With this rubber gasket around the lid, your cooler is now airtight when it’s shut. This will add a few hours of ice life to your cooler.
5. Add Salt, and Don’t Drain the Water
Water is one of the best insulators of all time. So you can use that to your advantage by salting your ice and leaving the water in the cooler. However, I’d only do this if you’re chilling drinks or have a really tight seal on any food you’re carrying.
When you add salt, you lower the freezing point of the ice. This will cause the ice to melt a little faster at first (it’s why they salt the road before winter storms).
But if you leave the water in the cooler, you’ll basically end up with water that’s below 32 degrees. And there will still be plenty of ice (as that’s now chilling below 32 degrees, too).
Because water is such a good insulator, it takes more heat energy now to warm the water above 32 degrees to melt the ice, and the melting process slows down dramatically.
Plus, you probably already have salt in your pantry, so I would definitely use this trick if you don’t mind having some water sloshing around in your cooler.
6. Wrap Your Cooler In a Wet Towel
Coolers 101: keep your cooler in the shade. That’ll boost your ice life a ton.
But if you want to take that effect to the next level, wrap your cooler in a wet towel.
I do this trick on super hot and sunny days. It’s a must for a hot beach day where I still need ice the following day (or two).
First, the towel shades the cooler, so you’re not getting direct sunlight on the lid.
But another additional cooling element is in effect: evaporation.
It takes a lot of heat energy to convert water into vapor, so by adding a wet towel to the top of your cooler, you’re using a thin piece of fabric to absorb a lot more energy than a dry towel or just the plastic of the cooler would do on its own. And less heat energy hitting the cooler means more ice at the end of the day.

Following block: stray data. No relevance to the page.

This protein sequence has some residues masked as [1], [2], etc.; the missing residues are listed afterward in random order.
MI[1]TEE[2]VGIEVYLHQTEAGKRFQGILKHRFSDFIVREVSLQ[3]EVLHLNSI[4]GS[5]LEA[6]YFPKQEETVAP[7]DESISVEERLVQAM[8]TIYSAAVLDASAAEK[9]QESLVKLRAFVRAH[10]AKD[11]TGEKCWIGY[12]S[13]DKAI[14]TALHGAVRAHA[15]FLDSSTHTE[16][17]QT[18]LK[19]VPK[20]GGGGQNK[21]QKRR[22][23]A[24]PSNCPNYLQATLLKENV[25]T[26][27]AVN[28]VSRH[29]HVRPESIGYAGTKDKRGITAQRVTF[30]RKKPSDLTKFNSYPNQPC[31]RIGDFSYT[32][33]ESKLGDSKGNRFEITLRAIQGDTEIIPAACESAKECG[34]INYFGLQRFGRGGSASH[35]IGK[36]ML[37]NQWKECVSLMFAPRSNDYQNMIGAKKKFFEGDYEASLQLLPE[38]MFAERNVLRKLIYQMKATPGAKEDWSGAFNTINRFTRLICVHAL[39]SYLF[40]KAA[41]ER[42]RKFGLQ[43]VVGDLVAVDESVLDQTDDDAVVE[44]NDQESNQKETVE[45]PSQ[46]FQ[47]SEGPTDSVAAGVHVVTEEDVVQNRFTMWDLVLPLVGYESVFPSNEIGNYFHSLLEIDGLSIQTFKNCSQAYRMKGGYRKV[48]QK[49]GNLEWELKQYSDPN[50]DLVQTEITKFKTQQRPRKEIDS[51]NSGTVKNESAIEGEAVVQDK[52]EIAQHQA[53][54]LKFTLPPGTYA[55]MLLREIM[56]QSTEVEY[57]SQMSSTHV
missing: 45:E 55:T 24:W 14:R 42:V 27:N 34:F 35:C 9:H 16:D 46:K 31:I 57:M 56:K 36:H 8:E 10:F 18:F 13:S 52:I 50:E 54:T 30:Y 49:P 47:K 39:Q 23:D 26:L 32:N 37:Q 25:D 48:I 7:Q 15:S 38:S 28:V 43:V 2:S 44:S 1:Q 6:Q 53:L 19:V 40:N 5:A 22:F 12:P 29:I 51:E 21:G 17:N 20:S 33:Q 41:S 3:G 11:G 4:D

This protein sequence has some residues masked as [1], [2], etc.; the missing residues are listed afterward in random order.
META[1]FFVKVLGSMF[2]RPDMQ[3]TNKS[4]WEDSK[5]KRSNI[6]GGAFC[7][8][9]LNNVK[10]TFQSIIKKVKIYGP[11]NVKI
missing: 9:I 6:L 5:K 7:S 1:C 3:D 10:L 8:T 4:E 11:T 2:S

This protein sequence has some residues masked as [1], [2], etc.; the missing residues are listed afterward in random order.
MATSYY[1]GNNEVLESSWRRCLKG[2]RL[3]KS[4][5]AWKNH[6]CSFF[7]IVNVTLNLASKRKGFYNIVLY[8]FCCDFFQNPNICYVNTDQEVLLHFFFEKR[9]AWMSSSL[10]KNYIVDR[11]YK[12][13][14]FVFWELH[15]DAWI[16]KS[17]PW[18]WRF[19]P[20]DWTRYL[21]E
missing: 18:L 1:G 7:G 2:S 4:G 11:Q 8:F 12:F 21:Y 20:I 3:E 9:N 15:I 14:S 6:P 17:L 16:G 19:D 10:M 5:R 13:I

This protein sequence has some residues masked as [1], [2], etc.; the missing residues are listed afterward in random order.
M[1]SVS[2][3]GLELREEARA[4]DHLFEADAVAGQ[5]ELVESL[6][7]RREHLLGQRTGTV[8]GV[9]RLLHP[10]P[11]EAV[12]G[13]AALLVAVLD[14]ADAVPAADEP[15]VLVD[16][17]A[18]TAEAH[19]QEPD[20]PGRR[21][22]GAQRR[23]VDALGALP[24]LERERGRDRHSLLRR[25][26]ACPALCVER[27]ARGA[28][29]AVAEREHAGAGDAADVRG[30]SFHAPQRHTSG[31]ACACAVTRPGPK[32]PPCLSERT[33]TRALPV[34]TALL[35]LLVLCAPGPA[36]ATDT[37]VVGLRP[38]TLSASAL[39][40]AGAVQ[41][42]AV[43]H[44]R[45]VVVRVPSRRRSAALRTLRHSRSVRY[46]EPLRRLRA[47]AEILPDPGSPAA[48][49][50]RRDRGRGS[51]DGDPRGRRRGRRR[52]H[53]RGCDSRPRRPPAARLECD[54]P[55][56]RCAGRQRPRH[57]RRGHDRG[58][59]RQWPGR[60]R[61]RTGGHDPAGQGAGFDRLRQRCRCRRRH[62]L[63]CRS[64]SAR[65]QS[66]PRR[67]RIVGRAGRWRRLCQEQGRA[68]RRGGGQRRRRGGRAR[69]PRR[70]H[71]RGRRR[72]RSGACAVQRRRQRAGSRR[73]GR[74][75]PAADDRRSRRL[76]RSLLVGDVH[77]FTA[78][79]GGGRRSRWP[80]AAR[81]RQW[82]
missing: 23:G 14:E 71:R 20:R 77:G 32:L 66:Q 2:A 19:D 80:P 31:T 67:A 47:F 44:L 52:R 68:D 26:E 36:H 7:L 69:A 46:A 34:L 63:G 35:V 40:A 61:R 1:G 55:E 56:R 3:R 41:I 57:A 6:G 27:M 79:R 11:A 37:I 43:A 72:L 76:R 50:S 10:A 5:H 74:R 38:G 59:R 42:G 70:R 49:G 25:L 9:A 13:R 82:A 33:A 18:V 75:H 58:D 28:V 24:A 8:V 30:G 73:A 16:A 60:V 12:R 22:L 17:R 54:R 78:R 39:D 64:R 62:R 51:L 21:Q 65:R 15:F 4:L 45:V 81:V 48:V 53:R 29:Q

7. Bury Your Cooler 3/4 in the Ground
Here’s a hack: insulate your cooler with the entire planet Earth. You think I’m kidding, but I’m not.
If you’ve ever watched your dog dig up a patch of your grass and lay down on a hot day, you already know that even two inches below the surface of the ground is dramatically cooler than the surface itself.
So let your cooler in on that action.
If you’re staying put at a campsite for a few days, bury your cooler in the ground. Obviously don’t bury the whole thing—you won’t be able to get into it. But if you bury it close to the lid, it’ll be like you have your own little snack hole.
This is also an amazing hack for hot beach days. Because beach sand is so easy to dig into, burying your cooler can take less than 5 minutes and can extend the length of your ice by up to twelve hours. It’s pretty insane.
Ice, Ice, Baby
Collaborate and listen, CoolerSpy is back with a brand new invention: it’s called having ice in your cooler.
And if you’ve got a cheap cooler that struggles keeping ice for 24 hours, then combining a few of these 7 ice hacks will definitely get you over the “full day” mark.
Of all the hacks, the easiest and most effective are:
- Using big chunks of ice (milk jugs or baking sheets)
- Salting the ice
- Wrapping the cooler in a wet towel
The other hacks are all great, but even with the three I just mentioned, you should easily be able to keep ice frozen for much longer than you were working with before.
Does putting salt on ice make it last longer?
Yes, salting your ice can make it last longer. However, it’ll start by melting your ice more quickly, but once there’s enough water surrounding your ice, it’ll keep the ice insulated and will keep the temperature below freezing. Because water is such a good insulator, it’ll take much more heat energy to melt the remaining ice.
How long can ice stay in a cooler?
Depending on your cooler and the temperature outside, a cooler can keep ice frozen for up to 10 days. But an average is more like 3-4 days for a great cooler and 1-2 days for a decent cooler.
What keeps ice from melting the longest?
Covering your cooler lid with aluminum foil is the best way to keep the ice from melting the longest, but it’s also crazy looking and the reflection can be uncomfortable to be around. But if you don’t have to look at it, then it’s a great way to keep your ice frozen in your cooler.